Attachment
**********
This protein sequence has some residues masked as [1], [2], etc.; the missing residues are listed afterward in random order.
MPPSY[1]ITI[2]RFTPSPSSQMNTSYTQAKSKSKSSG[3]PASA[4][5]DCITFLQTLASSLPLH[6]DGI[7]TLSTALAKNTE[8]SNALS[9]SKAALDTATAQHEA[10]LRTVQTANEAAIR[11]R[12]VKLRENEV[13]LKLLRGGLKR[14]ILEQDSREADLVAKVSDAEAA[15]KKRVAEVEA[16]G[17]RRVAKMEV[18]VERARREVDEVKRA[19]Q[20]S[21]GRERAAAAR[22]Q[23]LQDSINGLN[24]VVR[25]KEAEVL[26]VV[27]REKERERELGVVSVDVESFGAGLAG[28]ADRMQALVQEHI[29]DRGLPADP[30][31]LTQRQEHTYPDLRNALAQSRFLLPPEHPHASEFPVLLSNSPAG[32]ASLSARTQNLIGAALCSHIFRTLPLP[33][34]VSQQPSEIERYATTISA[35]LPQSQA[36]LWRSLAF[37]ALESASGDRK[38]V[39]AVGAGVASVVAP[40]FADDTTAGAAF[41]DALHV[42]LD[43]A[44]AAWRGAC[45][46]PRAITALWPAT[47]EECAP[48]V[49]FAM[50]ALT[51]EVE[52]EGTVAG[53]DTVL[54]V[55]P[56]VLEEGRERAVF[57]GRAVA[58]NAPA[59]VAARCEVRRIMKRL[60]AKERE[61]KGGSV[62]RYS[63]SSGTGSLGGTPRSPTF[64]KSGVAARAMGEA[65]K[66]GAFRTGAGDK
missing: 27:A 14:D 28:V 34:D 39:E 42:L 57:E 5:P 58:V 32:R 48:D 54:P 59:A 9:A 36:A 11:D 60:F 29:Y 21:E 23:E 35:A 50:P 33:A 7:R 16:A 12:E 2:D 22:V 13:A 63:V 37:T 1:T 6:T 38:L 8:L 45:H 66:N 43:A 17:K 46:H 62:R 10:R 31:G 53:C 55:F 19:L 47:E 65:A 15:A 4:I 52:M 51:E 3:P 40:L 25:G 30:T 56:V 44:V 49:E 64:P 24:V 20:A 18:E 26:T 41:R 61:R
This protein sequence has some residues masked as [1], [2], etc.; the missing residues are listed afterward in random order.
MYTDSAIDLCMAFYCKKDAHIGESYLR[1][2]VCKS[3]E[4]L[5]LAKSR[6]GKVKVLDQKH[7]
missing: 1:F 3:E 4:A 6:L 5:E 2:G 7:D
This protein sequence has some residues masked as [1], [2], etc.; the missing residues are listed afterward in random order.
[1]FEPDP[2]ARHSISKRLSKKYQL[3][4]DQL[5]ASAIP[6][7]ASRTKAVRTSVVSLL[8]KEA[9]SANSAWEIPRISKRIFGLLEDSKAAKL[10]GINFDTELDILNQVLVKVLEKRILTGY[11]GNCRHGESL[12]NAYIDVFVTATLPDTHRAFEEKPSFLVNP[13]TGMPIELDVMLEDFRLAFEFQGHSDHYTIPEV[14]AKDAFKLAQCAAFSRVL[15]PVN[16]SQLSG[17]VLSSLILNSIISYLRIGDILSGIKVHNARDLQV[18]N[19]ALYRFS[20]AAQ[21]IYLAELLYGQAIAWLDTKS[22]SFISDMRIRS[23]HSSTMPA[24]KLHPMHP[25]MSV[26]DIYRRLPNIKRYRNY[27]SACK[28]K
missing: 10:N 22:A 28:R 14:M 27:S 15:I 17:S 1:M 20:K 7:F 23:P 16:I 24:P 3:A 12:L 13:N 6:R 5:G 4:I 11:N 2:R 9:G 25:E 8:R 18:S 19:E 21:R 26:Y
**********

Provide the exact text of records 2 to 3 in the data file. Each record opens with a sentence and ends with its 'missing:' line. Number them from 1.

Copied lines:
This protein sequence has some residues masked as [1], [2], etc.; the missing residues are listed afterward in random order.
MYTDSAIDLCMAFYCKKDAHIGESYLR[1][2]VCKS[3]E[4]L[5]LAKSR[6]GKVKVLDQKH[7]
missing: 1:F 3:E 4:A 6:L 5:E 2:G 7:D
This protein sequence has some residues masked as [1], [2], etc.; the missing residues are listed afterward in random order.
[1]FEPDP[2]ARHSISKRLSKKYQL[3][4]DQL[5]ASAIP[6][7]ASRTKAVRTSVVSLL[8]KEA[9]SANSAWEIPRISKRIFGLLEDSKAAKL[10]GINFDTELDILNQVLVKVLEKRILTGY[11]GNCRHGESL[12]NAYIDVFVTATLPDTHRAFEEKPSFLVNP[13]TGMPIELDVMLEDFRLAFEFQGHSDHYTIPEV[14]AKDAFKLAQCAAFSRVL[15]PVN[16]SQLSG[17]VLSSLILNSIISYLRIGDILSGIKVHNARDLQV[18]N[19]ALYRFS[20]AAQ[21]IYLAELLYGQAIAWLDTKS[22]SFISDMRIRS[23]HSSTMPA[24]KLHPMHP[25]MSV[26]DIYRRLPNIKRYRNY[27]SACK[28]K
missing: 10:N 22:A 28:R 14:M 27:S 15:I 17:S 1:M 20:K 7:F 23:P 16:I 24:P 3:A 12:L 13:N 6:R 5:G 4:I 11:N 2:R 9:G 25:E 8:R 18:S 19:E 21:R 26:Y